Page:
Kielce, 31 January 1948, 8.30 a.m. Stanisław Kostera from the Criminal Investigation Section of the Citizens’ Militia Station in Kielce, on the instruction of the Prosecutor from the District Court in Kielce, with the participation of court reporter Jan Zielono, heard the person named below as a witness. Having been advised of the criminal liability for making false declarations and of the wording of Article 140 of the Penal Code, the witness testified as follows:

Name and surname Józef Kwaśniewski
Parents’ names Władysław and Maria, née Chodak
Age 54 years old
Place of birth Piotrkowice, Busko district
Religious affiliation Roman Catholic
Occupation wheelwright
Place of residence Kielce, Zagnańska Street 23

The camp in the Henryków factory at Młynarska Street 133 in Kielce was established by the Germans in August 1943. The Germans closed the camp in September 1944. There were only Jews in the camp.

On average, there were some 300 prisoners in the camp. I cannot give the number of people who passed through the camp during its period of operation, as the Jews were brought in and taken away all the time. Upon liquidation of the camp, the prisoners were deported to Auschwitz.

The prisoners worked in the carpenter’s, locksmith’s, saddler’s, and wheelwright’s workshops and in the factory yard. The prisoners received the same food as Polish forced laborers.

Towards the end of the camp’s existence, four months before its liquidation, our kitchen had been separated from the Jewish kitchen.

The prisoners had an infirmary in the camp and they received medical assistance. During its period of operation, two prisoners died in the camp.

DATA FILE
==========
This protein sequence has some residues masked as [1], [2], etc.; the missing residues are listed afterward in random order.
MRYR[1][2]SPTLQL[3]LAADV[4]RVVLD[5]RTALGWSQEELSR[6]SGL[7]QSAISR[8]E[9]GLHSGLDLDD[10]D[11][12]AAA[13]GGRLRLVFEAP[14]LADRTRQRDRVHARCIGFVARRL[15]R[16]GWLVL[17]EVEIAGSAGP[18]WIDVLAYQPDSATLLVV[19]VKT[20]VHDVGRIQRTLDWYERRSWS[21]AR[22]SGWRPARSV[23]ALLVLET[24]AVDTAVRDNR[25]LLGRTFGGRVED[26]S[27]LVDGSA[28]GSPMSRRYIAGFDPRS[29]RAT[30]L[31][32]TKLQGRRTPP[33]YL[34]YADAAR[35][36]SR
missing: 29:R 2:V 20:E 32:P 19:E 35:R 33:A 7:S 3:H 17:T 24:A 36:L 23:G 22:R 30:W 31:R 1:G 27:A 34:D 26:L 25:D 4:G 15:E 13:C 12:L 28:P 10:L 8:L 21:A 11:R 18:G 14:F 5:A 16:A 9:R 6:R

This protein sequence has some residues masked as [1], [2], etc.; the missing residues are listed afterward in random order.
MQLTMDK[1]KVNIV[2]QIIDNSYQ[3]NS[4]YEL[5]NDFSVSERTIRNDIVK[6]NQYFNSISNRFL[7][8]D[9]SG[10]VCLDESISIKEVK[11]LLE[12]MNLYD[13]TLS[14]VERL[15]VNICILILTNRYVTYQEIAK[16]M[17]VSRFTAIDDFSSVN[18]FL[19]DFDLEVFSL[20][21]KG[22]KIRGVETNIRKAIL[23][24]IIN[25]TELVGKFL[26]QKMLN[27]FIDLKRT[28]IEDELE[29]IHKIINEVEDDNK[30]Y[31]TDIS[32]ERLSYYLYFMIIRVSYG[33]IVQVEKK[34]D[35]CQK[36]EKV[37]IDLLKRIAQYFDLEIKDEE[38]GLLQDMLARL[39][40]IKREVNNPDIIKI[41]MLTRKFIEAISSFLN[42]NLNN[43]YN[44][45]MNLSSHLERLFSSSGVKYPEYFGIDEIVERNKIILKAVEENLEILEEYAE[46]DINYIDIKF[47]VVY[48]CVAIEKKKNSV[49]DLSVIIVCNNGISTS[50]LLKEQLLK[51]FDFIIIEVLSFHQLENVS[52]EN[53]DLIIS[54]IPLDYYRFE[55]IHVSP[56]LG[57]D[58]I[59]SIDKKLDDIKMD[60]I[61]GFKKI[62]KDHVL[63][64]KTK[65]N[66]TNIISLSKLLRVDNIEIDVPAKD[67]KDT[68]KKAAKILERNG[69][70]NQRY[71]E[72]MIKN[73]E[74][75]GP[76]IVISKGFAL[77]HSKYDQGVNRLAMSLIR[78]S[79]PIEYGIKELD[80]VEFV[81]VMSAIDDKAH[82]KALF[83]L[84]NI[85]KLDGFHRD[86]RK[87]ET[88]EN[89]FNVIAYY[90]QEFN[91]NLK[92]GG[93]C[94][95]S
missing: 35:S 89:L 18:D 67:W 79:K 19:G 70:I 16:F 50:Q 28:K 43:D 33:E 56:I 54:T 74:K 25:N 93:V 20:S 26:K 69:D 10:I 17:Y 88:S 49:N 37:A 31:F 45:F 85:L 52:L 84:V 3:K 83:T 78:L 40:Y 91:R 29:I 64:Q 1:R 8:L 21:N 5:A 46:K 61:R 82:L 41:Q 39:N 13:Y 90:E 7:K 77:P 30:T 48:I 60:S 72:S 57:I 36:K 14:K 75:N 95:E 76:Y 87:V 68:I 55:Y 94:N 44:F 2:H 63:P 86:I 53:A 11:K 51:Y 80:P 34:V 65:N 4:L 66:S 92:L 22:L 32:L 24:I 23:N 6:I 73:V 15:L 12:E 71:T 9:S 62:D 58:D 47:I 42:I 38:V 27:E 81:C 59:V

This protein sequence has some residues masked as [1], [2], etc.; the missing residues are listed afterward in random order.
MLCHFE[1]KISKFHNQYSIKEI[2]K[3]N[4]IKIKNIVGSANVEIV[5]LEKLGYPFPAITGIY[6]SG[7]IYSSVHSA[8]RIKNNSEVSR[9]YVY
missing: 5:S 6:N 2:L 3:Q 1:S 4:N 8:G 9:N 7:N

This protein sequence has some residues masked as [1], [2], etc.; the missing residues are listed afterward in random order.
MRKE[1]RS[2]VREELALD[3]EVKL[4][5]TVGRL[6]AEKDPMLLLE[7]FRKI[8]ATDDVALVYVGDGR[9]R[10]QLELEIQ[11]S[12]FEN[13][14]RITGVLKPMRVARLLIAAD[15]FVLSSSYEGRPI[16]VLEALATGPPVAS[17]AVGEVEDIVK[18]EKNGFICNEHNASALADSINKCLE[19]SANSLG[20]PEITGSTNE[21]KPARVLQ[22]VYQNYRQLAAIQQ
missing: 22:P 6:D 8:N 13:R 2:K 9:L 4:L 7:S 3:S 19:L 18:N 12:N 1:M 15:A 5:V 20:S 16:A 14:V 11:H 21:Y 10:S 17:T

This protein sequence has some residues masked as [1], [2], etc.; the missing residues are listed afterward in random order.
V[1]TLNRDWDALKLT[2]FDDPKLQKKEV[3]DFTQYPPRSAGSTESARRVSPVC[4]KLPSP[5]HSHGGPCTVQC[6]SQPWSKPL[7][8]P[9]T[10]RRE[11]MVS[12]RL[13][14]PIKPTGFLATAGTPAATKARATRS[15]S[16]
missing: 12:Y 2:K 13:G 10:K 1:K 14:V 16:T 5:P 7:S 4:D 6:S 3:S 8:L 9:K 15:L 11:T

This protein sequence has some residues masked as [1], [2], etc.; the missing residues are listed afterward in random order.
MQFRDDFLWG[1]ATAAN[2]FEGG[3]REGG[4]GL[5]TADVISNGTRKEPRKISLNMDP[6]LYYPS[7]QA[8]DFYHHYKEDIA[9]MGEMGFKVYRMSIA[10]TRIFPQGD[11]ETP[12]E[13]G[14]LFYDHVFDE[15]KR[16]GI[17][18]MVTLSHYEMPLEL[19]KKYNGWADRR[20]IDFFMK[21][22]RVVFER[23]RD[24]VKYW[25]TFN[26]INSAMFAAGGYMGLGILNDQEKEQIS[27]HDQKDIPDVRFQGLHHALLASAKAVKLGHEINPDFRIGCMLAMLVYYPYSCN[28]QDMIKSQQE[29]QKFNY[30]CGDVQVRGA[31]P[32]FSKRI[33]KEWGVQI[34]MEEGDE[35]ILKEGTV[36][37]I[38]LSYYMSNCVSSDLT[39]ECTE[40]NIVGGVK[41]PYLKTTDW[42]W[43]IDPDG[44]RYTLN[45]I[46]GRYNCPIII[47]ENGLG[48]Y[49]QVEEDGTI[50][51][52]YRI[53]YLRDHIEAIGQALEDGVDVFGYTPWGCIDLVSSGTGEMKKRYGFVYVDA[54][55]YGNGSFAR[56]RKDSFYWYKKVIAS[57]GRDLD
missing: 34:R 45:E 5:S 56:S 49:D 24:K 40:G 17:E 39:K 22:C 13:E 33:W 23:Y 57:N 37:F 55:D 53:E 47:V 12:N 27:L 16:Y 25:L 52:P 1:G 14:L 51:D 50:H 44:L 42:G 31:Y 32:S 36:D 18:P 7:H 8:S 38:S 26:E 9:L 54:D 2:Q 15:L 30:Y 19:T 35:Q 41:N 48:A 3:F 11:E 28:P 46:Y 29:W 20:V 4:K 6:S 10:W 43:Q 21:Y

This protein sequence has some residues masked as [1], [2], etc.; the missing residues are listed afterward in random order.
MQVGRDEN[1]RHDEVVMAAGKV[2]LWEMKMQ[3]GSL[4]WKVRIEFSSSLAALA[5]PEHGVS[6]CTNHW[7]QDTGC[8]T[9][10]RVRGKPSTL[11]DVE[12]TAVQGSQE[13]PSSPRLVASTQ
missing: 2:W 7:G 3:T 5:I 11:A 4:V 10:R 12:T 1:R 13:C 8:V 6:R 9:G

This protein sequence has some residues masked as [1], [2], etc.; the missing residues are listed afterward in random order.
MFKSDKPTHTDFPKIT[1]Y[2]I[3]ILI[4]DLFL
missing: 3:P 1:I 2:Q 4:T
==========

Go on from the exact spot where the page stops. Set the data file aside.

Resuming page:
Executions in the camp took place allegedly twice, both by hanging. The first time, three prisoners from the camp were hanged, and they remained hanging on the gallows for 12 hours, just by the prisoners’ kitchen. They were hanged by their fellow prisoners on the order of Gaier. The prisoners in the camp were treated all the same: if a prisoner didn’t work and slacked off, he would be immediately beaten by the prisoners themselves, who were chosen by the Germans for this. Some four months after the first execution, two or three prisoners were hanged on the same spot. The hanged prisoners were buried outside the factory premises. The corpses were not destroyed.

No material evidence survived.

There were the following prisoners in the camp:

1) Szpigiel

2) Chelfant, currently residing in Łódź
3) two brothers by the name of Dębski
4) two brothers by the name of Zielono-Dnowo
5) Margiel
6) Rakoski.

I cannot give the surnames of the Germans from the camp. The camp was headed by Fuss, a German with the rank of captain. I have just recalled and I would like to add that before the first execution of the prisoners, there had been an execution by hanging of ten Poles who had been brought from town and then buried in the park within the Ghetto.

At this point the report was concluded, read out and signed.